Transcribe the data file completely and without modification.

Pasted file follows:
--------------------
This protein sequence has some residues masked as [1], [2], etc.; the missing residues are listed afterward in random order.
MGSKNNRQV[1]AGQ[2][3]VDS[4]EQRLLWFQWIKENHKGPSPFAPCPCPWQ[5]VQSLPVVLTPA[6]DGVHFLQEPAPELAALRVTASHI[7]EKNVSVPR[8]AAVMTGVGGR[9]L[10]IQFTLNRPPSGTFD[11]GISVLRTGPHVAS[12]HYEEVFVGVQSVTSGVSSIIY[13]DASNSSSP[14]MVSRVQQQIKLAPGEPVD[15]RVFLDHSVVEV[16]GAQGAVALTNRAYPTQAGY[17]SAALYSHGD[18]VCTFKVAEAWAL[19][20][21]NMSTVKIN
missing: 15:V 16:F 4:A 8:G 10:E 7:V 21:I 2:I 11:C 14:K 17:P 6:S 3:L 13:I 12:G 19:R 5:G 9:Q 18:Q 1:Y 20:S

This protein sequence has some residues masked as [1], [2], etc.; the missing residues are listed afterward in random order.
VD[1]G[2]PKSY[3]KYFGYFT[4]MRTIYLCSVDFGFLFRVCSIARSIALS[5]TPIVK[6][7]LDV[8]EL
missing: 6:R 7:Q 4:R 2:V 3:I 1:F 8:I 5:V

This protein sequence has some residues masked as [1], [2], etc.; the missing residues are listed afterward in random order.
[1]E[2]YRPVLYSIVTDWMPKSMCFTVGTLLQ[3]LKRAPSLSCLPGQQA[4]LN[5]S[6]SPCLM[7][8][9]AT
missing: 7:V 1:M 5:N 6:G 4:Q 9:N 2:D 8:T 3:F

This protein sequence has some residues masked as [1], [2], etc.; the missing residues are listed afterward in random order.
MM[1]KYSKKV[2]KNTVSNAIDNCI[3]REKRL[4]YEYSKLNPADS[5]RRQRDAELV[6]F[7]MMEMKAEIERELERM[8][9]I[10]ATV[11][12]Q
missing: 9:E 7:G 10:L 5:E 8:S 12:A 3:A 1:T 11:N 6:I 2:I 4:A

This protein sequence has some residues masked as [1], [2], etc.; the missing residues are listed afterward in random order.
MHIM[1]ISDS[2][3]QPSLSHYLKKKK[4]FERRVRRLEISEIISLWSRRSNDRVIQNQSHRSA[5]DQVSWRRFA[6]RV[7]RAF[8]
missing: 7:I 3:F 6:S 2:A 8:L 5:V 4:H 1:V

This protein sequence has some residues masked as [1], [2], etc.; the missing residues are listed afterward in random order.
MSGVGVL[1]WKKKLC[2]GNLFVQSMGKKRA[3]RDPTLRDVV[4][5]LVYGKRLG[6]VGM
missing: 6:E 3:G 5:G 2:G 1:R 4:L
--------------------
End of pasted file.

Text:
This protein sequence has some residues masked as [1], [2], etc.; the missing residues are listed afterward in random order.
MGSKNNRQV[1]AGQ[2][3]VDS[4]EQRLLWFQWIKENHKGPSPFAPCPCPWQ[5]VQSLPVVLTPA[6]DGVHFLQEPAPELAALRVTASHI[7]EKNVSVPR[8]AAVMTGVGGR[9]L[10]IQFTLNRPPSGTFD[11]GISVLRTGPHVAS[12]HYEEVFVGVQSVTSGVSSIIY[13]DASNSSSP[14]MVSRVQQQIKLAPGEPVD[15]RVFLDHSVVEV[16]GAQGAVALTNRAYPTQAGY[17]SAALYSHGD[18]VCTFKVAEAWAL[19][20][21]NMSTVKIN
missing: 15:V 16:F 4:A 8:G 10:E 7:V 21:I 2:I 11:C 14:K 17:P 6:S 3:L 13:I 12:G 19:R 5:G 9:Q 18:Q 1:Y 20:S

This protein sequence has some residues masked as [1], [2], etc.; the missing residues are listed afterward in random order.
VD[1]G[2]PKSY[3]KYFGYFT[4]MRTIYLCSVDFGFLFRVCSIARSIALS[5]TPIVK[6][7]LDV[8]EL
missing: 6:R 7:Q 4:R 2:V 3:I 1:F 8:I 5:V

This protein sequence has some residues masked as [1], [2], etc.; the missing residues are listed afterward in random order.
[1]E[2]YRPVLYSIVTDWMPKSMCFTVGTLLQ[3]LKRAPSLSCLPGQQA[4]LN[5]S[6]SPCLM[7][8][9]AT
missing: 7:V 1:M 5:N 6:G 4:Q 9:N 2:D 8:T 3:F

This protein sequence has some residues masked as [1], [2], etc.; the missing residues are listed afterward in random order.
MM[1]KYSKKV[2]KNTVSNAIDNCI[3]REKRL[4]YEYSKLNPADS[5]RRQRDAELV[6]F[7]MMEMKAEIERELERM[8][9]I[10]ATV[11][12]Q
missing: 9:E 7:G 10:L 5:E 8:S 12:A 3:A 1:T 11:N 6:I 2:I 4:A

This protein sequence has some residues masked as [1], [2], etc.; the missing residues are listed afterward in random order.
MHIM[1]ISDS[2][3]QPSLSHYLKKKK[4]FERRVRRLEISEIISLWSRRSNDRVIQNQSHRSA[5]DQVSWRRFA[6]RV[7]RAF[8]
missing: 7:I 3:F 6:S 2:A 8:L 5:V 4:H 1:V

This protein sequence has some residues masked as [1], [2], etc.; the missing residues are listed afterward in random order.
MSGVGVL[1]WKKKLC[2]GNLFVQSMGKKRA[3]RDPTLRDVV[4][5]LVYGKRLG[6]VGM
missing: 6:E 3:G 5:G 2:G 1:R 4:L